Tuesday, September 30, 2014

Deep in the Heart

Today, my best friend Shannon moved to Texas. 

Double rainbows with Shannon outside of the Bakery.

Unsurprisingly, this gives me feelings of both nostalgia and pride. I'm so happy for her and excited for the new chapter she is about to begin, but I'm just going to miss her so much. Shannon and I met when we were in 8th grade, which feels like it has been both eons and mere days ago. Although we had a similar circle of friends, we did not really become close until the summer of 2002, our freshman year of band camp. We bonded over a mutual love of Fairly Oddparents and the love/hate relationship we both had with marching band. 

Throughout high school, we were inseparable. We would spend Friday nights at football games, weekends seeing cheap movies at the Ready, afternoons driving around listening to Keith Urban and Panic! at the Disco. We'd sit on the beach with our friends Gyllie and Stephanie, watching the waves roll in and squinting to see the lights of Chicago along the horizon. Those years were filled with train rides to Chicago, slumber parties in my parents' basement, sneaking out to cemeteries in hopes of finding a ghost, or at least an antidote for the ever-present small town boredom. 

As years passed and physical distance grew, we kept in touch. But the ebb and flow of adulthood commenced, phone calls and visits would sometimes be sporadic, but still the friendship remained. Shannon stood next to me on my wedding day, kept me classy at my bachelorette party, and shared one too many bottles of champagne with me on my porch. She has seen me through frizzy hair and embarrassing moments, awkward crushes and finding soul mates. Always, she has been just a drive away. Close enough to have a semi-spontaneous weekend drink, but far enough away to always carry a small ache of missing my best friend. 

Today, the physical distance between us will get a little further. Visits will now require plane tickets and a bit more coordination. Weekend drinks may have to be shared over Skype. Phone calls will be more frequent than crashing on each other's couches. But if 12 years of friendship has taught me anything, it's that she will always be there. 

Best of luck on your new adventure, Shannon. I love you and I'm so very proud and honored to call you my friend. Take Texas by storm, but always know that you have a home here in the Mitten. XOXO

Tuesday, September 23, 2014

Born Down in a Dead Man's Town

Today is Bruce Springsteen's 65th birthday, so it only seems appropriate to reflect (again) on what his music means to me and how it has influenced my life. As far a musical tastes go, mine are not particularly hip or eclectic. I enjoy classic rock, a bit of folk, and some show tunes for good measure. I know what I like and I like it entirely un-ironically. Inasmuch, I abuse the ability to hit repeat and will happily listen to the same song on loop for hours.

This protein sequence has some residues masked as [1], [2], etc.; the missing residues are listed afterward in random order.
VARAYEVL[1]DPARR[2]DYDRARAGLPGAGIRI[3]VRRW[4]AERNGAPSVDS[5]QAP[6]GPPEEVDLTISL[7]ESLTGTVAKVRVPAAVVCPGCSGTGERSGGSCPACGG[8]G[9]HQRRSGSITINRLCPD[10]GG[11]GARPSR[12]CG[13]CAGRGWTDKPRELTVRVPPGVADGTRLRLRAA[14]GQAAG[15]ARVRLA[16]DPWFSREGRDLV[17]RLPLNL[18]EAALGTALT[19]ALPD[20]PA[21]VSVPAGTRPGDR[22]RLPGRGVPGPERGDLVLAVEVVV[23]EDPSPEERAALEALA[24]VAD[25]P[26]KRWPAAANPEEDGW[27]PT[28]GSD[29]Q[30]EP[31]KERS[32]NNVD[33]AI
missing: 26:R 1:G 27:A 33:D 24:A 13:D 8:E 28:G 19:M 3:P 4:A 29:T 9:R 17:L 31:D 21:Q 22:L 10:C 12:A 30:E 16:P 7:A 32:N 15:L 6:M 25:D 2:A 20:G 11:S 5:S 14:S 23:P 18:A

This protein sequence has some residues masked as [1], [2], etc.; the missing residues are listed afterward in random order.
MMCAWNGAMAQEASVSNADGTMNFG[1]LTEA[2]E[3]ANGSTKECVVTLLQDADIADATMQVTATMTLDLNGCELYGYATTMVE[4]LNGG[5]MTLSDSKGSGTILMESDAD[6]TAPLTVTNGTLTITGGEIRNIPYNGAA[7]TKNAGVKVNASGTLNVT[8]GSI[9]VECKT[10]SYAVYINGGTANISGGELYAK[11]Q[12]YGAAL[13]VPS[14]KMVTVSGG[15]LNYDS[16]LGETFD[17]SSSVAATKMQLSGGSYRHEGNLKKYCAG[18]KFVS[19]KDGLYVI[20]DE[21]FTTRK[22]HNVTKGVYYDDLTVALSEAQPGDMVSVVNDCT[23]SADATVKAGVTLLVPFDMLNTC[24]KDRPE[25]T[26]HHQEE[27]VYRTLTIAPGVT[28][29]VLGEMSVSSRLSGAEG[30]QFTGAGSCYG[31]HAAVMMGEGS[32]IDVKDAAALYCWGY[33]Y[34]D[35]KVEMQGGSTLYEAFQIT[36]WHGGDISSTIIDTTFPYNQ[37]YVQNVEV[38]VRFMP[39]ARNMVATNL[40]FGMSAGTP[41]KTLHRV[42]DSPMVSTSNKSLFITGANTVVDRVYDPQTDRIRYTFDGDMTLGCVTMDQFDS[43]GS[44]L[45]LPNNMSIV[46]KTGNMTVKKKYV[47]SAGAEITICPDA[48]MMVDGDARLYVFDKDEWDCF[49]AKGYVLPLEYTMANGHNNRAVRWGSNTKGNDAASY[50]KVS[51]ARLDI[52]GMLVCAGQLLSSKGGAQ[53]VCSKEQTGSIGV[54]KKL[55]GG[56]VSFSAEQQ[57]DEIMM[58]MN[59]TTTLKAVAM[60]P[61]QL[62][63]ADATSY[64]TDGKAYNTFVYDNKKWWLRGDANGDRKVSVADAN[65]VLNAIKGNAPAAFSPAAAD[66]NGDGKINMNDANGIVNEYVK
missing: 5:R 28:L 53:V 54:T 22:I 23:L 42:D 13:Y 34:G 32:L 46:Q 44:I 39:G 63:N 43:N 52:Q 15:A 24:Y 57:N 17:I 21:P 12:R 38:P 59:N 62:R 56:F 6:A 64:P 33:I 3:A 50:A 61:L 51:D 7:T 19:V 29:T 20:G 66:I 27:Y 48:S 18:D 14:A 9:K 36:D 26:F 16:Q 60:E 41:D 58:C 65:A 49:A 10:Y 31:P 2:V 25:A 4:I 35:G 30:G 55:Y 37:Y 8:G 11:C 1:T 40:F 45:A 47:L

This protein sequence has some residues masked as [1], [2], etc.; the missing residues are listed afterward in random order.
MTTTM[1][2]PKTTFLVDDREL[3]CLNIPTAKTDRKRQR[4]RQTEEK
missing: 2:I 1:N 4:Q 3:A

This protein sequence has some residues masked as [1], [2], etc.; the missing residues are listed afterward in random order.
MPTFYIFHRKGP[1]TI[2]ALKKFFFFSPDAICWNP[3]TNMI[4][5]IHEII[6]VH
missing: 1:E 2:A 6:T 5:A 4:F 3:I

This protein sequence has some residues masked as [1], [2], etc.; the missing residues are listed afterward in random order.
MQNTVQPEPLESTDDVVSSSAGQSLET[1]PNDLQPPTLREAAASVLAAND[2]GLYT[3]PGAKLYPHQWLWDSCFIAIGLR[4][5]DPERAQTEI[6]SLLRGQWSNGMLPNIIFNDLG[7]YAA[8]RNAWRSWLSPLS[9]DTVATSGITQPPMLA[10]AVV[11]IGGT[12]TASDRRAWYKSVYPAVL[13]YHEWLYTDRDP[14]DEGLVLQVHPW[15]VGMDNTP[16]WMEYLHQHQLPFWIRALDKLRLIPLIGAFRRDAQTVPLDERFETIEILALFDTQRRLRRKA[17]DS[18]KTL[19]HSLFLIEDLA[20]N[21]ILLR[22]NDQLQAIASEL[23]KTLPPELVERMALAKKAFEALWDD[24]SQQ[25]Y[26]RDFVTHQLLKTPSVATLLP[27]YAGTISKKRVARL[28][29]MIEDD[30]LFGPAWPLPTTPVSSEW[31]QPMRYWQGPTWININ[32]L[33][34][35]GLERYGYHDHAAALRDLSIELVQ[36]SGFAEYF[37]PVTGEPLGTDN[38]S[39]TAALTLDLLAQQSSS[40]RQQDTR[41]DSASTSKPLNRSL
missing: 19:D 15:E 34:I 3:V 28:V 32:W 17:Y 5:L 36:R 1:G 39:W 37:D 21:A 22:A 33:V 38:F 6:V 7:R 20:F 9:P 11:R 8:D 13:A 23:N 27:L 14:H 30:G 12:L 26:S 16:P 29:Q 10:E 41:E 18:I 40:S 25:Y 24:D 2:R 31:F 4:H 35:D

Not only is the Boss my favorite musician of all time, he is also my go-to listen for nearly every situation, nearly every feeling. His repertoire is a musical medicine cabinet of sorts; healer of all that ails you. I've written before about how nearly every major milestone in my twenties has been marked by a Springsteen song or album. To this day, I am immediately taken back to memories of summers of newly-discovered independence, my college graduation, or my wedding day with the opening riffs of the Greetings from Asbury Park and Born to Run albums. I often rank seeing the Boss play Wrigley Field as the best day of my life. However, while I will always love and appreciate Bruce for the big moments, it's his music filling the quiet between the milestones that I will always treasure. 

After my leap into unemployment (and uncertainty) last year, I turned to the Born in the U.S.A album for comfort. Although it had never been one of my favorites, over the course of those insecure few months it filled me with feelings of rejuvenation and optimism. Born in the U.S.A tells a story of getting knocked down and picking yourself back up again, because that's the only option. In many ways, it's also a love story. But its pervasive story is that of a hopeful new beginning. When I felt like I had "nowhere to run, nowhere to go," once again the music of the Boss carried me home. 

It's that promise of hope that brings me back to his music again and again. When I need a song that's guaranteed to put a smile on my face, I turn to "Rosalita (Come Out Tonight)". When I'm feeling lost, I turn to "Hungry Heart." When I'm hurting, I turn to "City of Ruins." In a musical homage to The Band's "The Weight" (my extreme love for that song deserves a post of its own), "City of Ruins" weaves a story of loss with the ever-hopeful chorus giving a glimpse of the beauty that will rise from the ashes. "Come on, rise up..."

In these moments of joy and happiness, pain and sorrow, I find myself automatically reaching for this music. By way of his words, his music, and his voice, the Boss has been there in every moment to celebrate and to mourn, to encourage or to just give a reason to turn up the radio and sing along. There's rarely an occasion that a little Bruce won't make better.